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Stronger together

Security requires strong partners

Integrators, operators and manufacturers all contribute to IT security measures in the design and operation of automation processes and systems. Transparency among partners is essential here.

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Transparency for machine manufacturers, integrators and operators

TÜV Süd certificate based on IEC 62443 gives integrators and operators transparent insight into the IT security measures and backs up Siemens Security in the process of developing automation products.

  • Security through design
  • Security inspection and validation test
  • Security update management

Protecting machines against cyber attacks

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Protection against cyber attacks is growing more and more important for industrial companies. That’s why this aspect must be considered right at the development stage for new machines, and observed throughout the entire life cycle. 

 

It is essential in this regard to perform regular PDCA (“plan-do-check-act”) cycles, as prescribed in standard IEC 62443. During the specification, design and development stages, manufacturers concentrate on potential points of attack and draft protection mechanisms. Then, in the marketing phase, they actively look after protecting their products with information and updates. 

Implementing the requirements of the IT Security Act

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Since 2015, operators of critical infrastructure facilities have been required to fulfill the requirements of the new IT Security Act. The focus is on maintaining operations in the event of an attack, and the PDCA cycles are coordinated with this requirement.

 

On the one hand, operators must determine the requirements for laying out the automation solution, and on the other they must define the measures that they themselves will have to implement. These include limited access to critical parts of the automation solution, for example. 

Existing regulations on industrial cyber security

The new IT Security Act took effect in Germany on July 25, 2015. Under the act, key operators of critical infrastructures are required in future to report any IT security incidents to the German Federal Office for Information Security (BSI) and implement minimum IT security standards. Who this includes was determined, among other things, by the BSI with the help of a measurement table.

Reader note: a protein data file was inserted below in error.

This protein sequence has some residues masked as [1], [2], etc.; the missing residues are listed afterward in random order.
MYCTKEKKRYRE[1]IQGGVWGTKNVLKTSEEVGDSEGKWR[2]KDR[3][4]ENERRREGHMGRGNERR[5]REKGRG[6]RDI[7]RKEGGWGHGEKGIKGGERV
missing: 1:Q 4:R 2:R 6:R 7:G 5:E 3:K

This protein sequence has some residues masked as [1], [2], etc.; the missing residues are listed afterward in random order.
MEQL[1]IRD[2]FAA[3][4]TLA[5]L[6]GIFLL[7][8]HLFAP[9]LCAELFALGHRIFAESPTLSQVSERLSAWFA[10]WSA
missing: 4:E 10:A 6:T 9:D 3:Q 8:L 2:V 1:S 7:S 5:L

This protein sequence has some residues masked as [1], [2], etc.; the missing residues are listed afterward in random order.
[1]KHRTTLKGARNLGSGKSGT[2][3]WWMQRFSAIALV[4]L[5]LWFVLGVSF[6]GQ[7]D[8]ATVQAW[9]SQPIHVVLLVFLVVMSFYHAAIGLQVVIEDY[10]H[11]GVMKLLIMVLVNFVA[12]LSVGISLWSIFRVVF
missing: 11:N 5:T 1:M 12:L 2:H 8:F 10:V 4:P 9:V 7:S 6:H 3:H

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German IT Security act ("IT Sicherheitsgesetz") – are you affected?

A total of seven industries (sectors) and around 700 systems are covered by the IT Security Act.

 

In addition to information technology and telecommunications in the strictest sense, the energy, food, finance, insurance, healthcare and water industries are required to meet minimum IT security standards and report incidents to the BSI.

 

The German government applies the 500,000 rule as the basis for determining which groups are covered by the act: If 500,000 or more citizens are dependent on a service, the accompanying system falls under the reporting requirement. What these people consume is converted into a threshold.

 

Part 1 of the BSI Kritis (Critical Infrastructure Protection) Regulation took effect in May 2016.

Deadlines will apply from that point on, in other words:

Operators of critical infrastructures in the areas of energy, water, food, information technology and telecommunications will have to meet their reporting requirements to the BSI from November 2016 and observe the new industry-specific minimum IT security standards from May 2018.

 

Increased security requirements – what factors should you be aware of?

A strong partner – how can Siemens help you?

Knowing what form protection must take

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System integrators are often trail-blazers when a company’s IT security has to be improved. They work closely with the operator to establish the protection strategy that will meet the specified protection goals. The focus for the integrators is on implementing the automation solution at a functional level. 

 

That’s why the PDCA solutions are mainly built around multiple functional and organizational measures, and include efficiency checks for the protection measures, training for employees, documentation, and maintenance of the protective measures. Security – e.g. of recipes or passwords – must still be guaranteed when an automation solution is being dismantled.